Why Would a CEO Stick with Quarterly Guidance?

I read an interesting take on this question today and I think it has a lot of merit. While many of us would prefer public companies abandon quarterly guidance, there are reasons why a CEO would keep giving it out. One reason might be to make them look good, and therefore enhance their job security.

If you are an active investment manager (whether for personal assets or professionally) you have likely observed in recent years that a pattern has developed during earnings season on Wall Street. Companies tend to beat estimates for the most recent quarter and guide estimates lower for the current and/or future periods. The end result is that most quarters finish with earnings coming in ahead of estimates on the whole.

While stock prices might dip in the short term because investors care more about future guidance than earnings already booked, this practice sets the bar very low. By keeping expectations meager, it maximizes the odds that the company will beat numbers next quarter, and that makes management look good. Under-promise and over-deliver (“UPOD” as Jim Cramer calls it). It works, and it’s what public companies should do in general (although maybe less often than every three months).

I think this is a great explanation for why many companies will keep playing the guidance game. It sets the bar low, makes them look like they’re doing a good job running their companies, and boosts their job security. If you don’t give guidance at all, the analysts could set the bar too high, forcing you to miss numbers and get an earful from investors.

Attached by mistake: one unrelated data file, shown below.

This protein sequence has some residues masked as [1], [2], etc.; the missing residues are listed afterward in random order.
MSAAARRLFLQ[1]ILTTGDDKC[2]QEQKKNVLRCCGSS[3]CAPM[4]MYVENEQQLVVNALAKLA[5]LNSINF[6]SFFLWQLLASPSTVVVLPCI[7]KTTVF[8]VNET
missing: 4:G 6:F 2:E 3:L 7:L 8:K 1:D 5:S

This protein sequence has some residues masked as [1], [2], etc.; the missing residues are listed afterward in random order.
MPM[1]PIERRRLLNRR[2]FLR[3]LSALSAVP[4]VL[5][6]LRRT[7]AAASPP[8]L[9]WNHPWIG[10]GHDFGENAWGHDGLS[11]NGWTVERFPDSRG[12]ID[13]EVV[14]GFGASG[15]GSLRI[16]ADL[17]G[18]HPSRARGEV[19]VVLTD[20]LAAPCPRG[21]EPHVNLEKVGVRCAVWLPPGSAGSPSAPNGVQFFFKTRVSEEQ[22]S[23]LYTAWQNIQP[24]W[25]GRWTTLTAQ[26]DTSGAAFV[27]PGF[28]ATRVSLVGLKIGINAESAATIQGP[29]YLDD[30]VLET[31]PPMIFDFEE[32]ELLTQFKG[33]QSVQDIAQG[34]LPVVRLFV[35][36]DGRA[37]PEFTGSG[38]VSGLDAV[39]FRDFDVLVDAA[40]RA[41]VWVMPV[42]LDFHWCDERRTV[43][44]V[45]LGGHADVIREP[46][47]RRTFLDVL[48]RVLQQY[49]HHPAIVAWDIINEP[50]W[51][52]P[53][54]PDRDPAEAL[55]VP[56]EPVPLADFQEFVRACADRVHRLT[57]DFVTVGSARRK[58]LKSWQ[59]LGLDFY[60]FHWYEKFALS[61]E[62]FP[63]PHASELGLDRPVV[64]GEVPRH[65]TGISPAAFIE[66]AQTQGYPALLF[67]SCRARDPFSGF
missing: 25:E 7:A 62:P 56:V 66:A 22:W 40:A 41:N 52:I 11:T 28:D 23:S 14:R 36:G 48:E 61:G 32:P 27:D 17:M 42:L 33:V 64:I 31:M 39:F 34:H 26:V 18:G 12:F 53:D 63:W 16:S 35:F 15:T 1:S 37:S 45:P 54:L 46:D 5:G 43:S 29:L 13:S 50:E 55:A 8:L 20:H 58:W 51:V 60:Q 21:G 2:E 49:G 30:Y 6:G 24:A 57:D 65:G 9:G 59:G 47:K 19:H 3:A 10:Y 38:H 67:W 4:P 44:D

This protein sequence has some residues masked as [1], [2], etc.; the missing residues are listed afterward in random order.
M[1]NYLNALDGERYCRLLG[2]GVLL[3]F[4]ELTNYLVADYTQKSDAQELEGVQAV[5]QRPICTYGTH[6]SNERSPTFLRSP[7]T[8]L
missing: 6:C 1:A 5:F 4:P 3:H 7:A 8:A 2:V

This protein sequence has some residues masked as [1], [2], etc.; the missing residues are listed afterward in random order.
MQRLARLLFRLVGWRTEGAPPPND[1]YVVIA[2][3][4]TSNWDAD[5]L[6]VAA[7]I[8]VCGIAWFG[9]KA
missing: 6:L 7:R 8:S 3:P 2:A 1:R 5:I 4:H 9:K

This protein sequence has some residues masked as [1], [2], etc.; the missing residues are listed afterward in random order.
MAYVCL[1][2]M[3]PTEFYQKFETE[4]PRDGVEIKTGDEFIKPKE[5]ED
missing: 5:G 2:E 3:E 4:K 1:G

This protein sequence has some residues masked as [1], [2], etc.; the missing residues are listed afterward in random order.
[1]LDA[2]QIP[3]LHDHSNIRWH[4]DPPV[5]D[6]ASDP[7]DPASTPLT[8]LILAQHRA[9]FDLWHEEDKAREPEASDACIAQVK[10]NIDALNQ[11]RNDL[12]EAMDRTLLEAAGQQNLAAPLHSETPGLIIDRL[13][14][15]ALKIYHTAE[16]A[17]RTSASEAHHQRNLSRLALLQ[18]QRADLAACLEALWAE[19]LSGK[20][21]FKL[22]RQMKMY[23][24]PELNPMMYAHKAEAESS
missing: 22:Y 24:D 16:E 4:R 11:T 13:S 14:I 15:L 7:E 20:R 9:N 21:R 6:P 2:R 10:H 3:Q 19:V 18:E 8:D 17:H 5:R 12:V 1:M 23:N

How can investors play this growing trend? Buy stocks after a post-earnings sell off due to a guide down. After the company sets the bar low, investors adjust their valuations accordingly. Over the next couple months, Wall Street will realize the numbers are too low and the stocks will get a boost as strong performance is priced in again. Use that strength to pare off positions before the next earnings report if you think they might be lackluster or conservative.

That seems like the best way to trade the ever-growing trend of beating earnings and guiding lower for future quarters.